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EP. 142 How to Raise Confident Children Who Stand Up for Themselves

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Welcome to a new week of the Hope Rescue Podcast, as well as our first podcast episode of 2022! We’re excited for the new year and looking forward to sharing some new, exciting topics in the coming months. This week, we wrap up our series on “recapturing your voice.” In this episode, we discuss how to raise confident children who stand up for themselves. Keep reading or listening to find out.

Ephesians 6:4 says, “Fathers, do not provoke your children to anger, but bring them up in the discipline and instruction of the Lord.” The misconception is that anger is always expressed when in reality most anger is actually repressed in the heart. That repressed anger can grow and fester until it reveals itself and can become explosive. If you want to destroy the voice of your children, provoke them to anger. If you want to raise confident children who stand up for themselves, look into their hearts and listen well. When we look to the heart of our child and acknowledge what they feel, we give them a voice. We tell them that what they feel matters and what they have to say is worth listening to. If we listen to our children from a young age, they will grow up to be confident adults with a voice.

We are not telling our listeners to coddle their children and allow them to be dramatic for the sake of being dramatic. Some parents believe their only options when dealing with their children's emotions are either to coddle or completely dismiss the emotions, so they parent on one side of the spectrum. In reality, there is middle ground. If a child is crying and upset, it's okay to comfort your child and hear what they are feeling, even if it is dramatic. It's also okay to teach your children to be resilient and express what is a big deal and what is not worth crying over. There is a healthy balance, and it's important for parents to find that middle ground because if they don't, their children could pay the price later as adults. When we fail to affirm our children's experiences, we take away their voices.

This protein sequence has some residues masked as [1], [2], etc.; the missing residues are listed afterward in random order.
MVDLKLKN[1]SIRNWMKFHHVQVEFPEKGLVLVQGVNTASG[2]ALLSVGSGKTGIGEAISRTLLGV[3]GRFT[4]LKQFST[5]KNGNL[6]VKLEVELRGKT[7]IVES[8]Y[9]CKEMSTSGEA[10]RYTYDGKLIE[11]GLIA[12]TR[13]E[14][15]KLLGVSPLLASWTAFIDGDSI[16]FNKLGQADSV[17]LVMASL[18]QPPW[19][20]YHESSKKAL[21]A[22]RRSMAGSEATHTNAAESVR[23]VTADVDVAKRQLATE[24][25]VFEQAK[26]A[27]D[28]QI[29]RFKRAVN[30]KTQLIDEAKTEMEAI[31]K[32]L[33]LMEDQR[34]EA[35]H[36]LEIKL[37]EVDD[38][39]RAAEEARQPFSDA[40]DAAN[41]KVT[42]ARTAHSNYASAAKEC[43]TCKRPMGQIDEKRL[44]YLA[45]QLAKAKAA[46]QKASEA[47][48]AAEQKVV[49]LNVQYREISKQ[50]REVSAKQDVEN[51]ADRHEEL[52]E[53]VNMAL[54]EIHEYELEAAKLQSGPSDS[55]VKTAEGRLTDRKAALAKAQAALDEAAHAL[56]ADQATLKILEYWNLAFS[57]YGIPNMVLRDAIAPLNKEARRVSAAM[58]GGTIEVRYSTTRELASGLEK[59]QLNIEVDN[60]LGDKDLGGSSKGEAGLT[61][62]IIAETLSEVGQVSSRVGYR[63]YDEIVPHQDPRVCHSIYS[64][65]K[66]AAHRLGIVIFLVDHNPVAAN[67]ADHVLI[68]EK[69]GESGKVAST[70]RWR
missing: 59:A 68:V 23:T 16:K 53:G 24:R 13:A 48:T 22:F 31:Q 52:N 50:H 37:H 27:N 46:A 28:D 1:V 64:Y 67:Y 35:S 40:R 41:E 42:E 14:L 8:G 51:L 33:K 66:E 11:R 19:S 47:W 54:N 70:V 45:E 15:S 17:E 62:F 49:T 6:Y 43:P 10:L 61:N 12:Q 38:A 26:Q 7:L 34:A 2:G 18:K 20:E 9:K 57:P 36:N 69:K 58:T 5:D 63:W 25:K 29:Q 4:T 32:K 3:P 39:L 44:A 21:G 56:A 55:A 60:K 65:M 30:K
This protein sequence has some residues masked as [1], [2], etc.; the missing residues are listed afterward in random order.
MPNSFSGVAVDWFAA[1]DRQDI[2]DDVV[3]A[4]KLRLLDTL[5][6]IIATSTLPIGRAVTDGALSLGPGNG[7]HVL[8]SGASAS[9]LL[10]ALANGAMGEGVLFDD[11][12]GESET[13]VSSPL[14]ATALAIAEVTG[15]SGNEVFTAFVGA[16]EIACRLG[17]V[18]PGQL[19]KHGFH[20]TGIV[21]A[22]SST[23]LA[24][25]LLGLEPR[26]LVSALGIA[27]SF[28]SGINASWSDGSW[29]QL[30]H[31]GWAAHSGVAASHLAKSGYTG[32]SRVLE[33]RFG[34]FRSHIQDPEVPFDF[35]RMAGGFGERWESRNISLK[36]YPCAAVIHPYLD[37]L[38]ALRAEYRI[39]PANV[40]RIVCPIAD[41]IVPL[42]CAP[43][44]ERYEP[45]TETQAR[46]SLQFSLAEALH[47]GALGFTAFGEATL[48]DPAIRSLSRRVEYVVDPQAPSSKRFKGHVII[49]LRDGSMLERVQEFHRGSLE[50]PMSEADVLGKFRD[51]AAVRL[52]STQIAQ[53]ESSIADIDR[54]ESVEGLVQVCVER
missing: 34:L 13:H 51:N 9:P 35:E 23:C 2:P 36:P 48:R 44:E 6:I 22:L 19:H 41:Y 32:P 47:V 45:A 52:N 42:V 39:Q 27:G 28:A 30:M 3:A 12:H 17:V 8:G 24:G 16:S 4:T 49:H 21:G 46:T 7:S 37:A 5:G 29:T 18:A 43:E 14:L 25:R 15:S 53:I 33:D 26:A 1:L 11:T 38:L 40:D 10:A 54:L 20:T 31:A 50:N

We commonly lose our voices when someone very close to us, like a parent, sibling, or spouse, doesn’t listen to what we have to say. Tim explains that it’s important for us to not only express our perspectives, but it’s also important for someone to listen to our perspectives. There is a difference between someone’s perspective and objective truth, but it’s still important to express how we feel, even if it is skewed.

A healthy voice is balanced and truth-based. We have been discussing the concept of recapturing your voice over the last few weeks because we desire for everyone to have a healthy, balanced, truth-based voice. Kimberly closes out the podcast by encouraging the listeners that it’s never too late to discover and develop your voice. Also, as parents it’s never too late to start recognizing our children’s voices. The sooner we create a safe environment for children to share their perspectives, the healthier their voices will be as they age. Tim ends the podcast with a simple mantra that wraps up our series on recapturing your voice: Hear others and love well.

Thank you for joining us, and we will be back next week with a new episode.

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